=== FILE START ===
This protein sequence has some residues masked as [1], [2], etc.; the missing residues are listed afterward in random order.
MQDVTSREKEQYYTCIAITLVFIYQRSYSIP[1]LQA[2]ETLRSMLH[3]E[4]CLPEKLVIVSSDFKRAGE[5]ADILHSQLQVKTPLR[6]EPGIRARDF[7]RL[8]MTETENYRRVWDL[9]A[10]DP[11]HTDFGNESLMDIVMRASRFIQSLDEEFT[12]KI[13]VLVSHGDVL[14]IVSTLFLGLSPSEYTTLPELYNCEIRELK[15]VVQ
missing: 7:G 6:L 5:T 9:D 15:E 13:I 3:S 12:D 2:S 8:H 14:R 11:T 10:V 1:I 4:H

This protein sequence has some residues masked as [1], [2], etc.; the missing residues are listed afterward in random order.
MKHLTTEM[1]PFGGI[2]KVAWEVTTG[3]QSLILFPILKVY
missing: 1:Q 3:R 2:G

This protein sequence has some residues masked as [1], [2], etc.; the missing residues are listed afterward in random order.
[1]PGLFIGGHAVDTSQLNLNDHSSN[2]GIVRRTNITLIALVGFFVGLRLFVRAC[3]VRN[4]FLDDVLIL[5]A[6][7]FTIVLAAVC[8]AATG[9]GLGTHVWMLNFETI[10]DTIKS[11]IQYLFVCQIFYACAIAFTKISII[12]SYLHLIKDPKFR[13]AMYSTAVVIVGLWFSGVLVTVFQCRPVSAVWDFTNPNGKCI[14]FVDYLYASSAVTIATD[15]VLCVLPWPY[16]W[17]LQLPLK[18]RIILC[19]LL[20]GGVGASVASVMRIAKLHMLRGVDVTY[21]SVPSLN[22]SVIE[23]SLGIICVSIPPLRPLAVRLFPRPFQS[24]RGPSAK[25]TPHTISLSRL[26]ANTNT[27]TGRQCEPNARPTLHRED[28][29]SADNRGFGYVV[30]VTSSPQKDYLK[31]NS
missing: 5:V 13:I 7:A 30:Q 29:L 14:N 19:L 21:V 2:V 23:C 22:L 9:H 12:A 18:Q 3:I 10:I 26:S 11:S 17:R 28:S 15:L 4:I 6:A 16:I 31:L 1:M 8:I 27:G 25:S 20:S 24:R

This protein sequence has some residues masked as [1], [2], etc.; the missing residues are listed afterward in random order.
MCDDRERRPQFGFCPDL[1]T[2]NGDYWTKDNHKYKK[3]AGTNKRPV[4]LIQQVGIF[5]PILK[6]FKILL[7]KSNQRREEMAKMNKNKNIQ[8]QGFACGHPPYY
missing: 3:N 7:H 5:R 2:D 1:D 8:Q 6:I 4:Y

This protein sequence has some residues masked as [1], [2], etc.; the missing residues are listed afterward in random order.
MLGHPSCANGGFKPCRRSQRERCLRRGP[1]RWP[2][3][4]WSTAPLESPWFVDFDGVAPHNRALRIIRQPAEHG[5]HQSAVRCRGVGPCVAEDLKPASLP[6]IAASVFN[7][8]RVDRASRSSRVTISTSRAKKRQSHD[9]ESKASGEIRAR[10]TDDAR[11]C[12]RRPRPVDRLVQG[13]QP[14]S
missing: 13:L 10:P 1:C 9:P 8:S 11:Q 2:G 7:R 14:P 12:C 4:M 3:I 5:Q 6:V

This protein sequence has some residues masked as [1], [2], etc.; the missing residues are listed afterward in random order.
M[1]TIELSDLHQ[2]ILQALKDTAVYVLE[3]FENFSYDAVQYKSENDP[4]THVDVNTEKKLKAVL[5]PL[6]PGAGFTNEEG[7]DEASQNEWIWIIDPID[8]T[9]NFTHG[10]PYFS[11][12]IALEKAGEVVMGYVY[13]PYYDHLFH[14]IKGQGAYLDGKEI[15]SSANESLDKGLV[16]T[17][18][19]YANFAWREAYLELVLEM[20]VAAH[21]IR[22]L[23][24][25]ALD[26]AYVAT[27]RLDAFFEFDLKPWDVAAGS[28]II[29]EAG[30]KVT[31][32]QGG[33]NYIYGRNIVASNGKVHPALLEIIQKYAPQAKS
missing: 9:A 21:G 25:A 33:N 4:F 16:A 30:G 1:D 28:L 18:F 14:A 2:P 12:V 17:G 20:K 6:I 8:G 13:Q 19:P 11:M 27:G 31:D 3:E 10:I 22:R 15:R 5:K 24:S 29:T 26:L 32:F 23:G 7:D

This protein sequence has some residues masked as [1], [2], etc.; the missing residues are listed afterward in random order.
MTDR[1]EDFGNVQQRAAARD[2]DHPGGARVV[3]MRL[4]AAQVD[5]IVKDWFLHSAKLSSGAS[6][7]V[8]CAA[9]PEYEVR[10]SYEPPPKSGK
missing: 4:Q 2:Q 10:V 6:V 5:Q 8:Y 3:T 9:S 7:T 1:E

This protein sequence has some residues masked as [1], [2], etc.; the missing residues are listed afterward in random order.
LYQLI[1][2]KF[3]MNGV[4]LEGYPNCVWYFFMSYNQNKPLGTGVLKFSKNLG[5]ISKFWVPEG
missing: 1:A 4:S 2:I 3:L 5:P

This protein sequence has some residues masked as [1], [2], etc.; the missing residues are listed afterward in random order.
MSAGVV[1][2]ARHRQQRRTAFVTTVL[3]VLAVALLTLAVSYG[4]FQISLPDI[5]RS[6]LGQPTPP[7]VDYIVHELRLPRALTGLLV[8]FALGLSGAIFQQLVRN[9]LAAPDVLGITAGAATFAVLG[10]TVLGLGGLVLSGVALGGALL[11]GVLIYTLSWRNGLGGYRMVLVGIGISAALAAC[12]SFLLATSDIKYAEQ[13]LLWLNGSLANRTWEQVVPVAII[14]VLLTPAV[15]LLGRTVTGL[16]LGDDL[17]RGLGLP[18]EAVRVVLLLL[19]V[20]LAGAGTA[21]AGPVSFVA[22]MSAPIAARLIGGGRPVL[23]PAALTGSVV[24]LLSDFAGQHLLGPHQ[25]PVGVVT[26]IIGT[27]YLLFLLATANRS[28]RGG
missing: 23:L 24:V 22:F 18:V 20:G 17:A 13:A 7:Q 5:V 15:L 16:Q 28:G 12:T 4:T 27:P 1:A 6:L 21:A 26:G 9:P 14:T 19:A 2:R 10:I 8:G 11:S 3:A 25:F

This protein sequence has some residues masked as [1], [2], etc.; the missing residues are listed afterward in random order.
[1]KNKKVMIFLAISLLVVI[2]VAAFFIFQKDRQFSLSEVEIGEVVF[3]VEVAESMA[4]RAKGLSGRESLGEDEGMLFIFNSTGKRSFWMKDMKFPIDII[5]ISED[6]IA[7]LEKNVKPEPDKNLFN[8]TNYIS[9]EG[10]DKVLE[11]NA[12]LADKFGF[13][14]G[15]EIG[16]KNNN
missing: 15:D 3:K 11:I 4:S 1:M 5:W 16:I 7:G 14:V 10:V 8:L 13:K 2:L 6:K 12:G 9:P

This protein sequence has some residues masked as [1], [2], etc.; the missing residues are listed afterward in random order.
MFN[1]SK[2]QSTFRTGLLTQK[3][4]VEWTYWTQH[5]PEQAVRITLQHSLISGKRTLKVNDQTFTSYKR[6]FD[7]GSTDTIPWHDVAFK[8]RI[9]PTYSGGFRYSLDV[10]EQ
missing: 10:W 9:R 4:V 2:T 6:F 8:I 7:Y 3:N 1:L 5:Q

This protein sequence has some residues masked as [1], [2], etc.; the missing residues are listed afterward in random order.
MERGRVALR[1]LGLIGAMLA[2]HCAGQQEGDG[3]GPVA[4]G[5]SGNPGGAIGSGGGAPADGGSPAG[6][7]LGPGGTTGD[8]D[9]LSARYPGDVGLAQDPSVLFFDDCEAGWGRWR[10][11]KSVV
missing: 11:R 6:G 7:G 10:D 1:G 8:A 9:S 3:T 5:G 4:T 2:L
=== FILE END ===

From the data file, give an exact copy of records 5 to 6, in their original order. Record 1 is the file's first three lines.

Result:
This protein sequence has some residues masked as [1], [2], etc.; the missing residues are listed afterward in random order.
MLGHPSCANGGFKPCRRSQRERCLRRGP[1]RWP[2][3][4]WSTAPLESPWFVDFDGVAPHNRALRIIRQPAEHG[5]HQSAVRCRGVGPCVAEDLKPASLP[6]IAASVFN[7][8]RVDRASRSSRVTISTSRAKKRQSHD[9]ESKASGEIRAR[10]TDDAR[11]C[12]RRPRPVDRLVQG[13]QP[14]S
missing: 13:L 10:P 1:C 9:P 8:S 11:Q 2:G 7:R 14:P 12:C 4:M 3:I 5:Q 6:V

This protein sequence has some residues masked as [1], [2], etc.; the missing residues are listed afterward in random order.
M[1]TIELSDLHQ[2]ILQALKDTAVYVLE[3]FENFSYDAVQYKSENDP[4]THVDVNTEKKLKAVL[5]PL[6]PGAGFTNEEG[7]DEASQNEWIWIIDPID[8]T[9]NFTHG[10]PYFS[11][12]IALEKAGEVVMGYVY[13]PYYDHLFH[14]IKGQGAYLDGKEI[15]SSANESLDKGLV[16]T[17][18][19]YANFAWREAYLELVLEM[20]VAAH[21]IR[22]L[23][24][25]ALD[26]AYVAT[27]RLDAFFEFDLKPWDVAAGS[28]II[29]EAG[30]KVT[31][32]QGG[33]NYIYGRNIVASNGKVHPALLEIIQKYAPQAKS
missing: 9:A 21:G 25:A 33:N 4:F 16:A 30:G 1:D 28:L 18:F 14:A 2:P 12:V 17:G 20:K 6:I 8:G 13:Q 19:P 11:M 27:G 31:D 3:E 10:I 22:R 15:R 5:K 24:S 29:T 26:L 32:F 23:G 7:D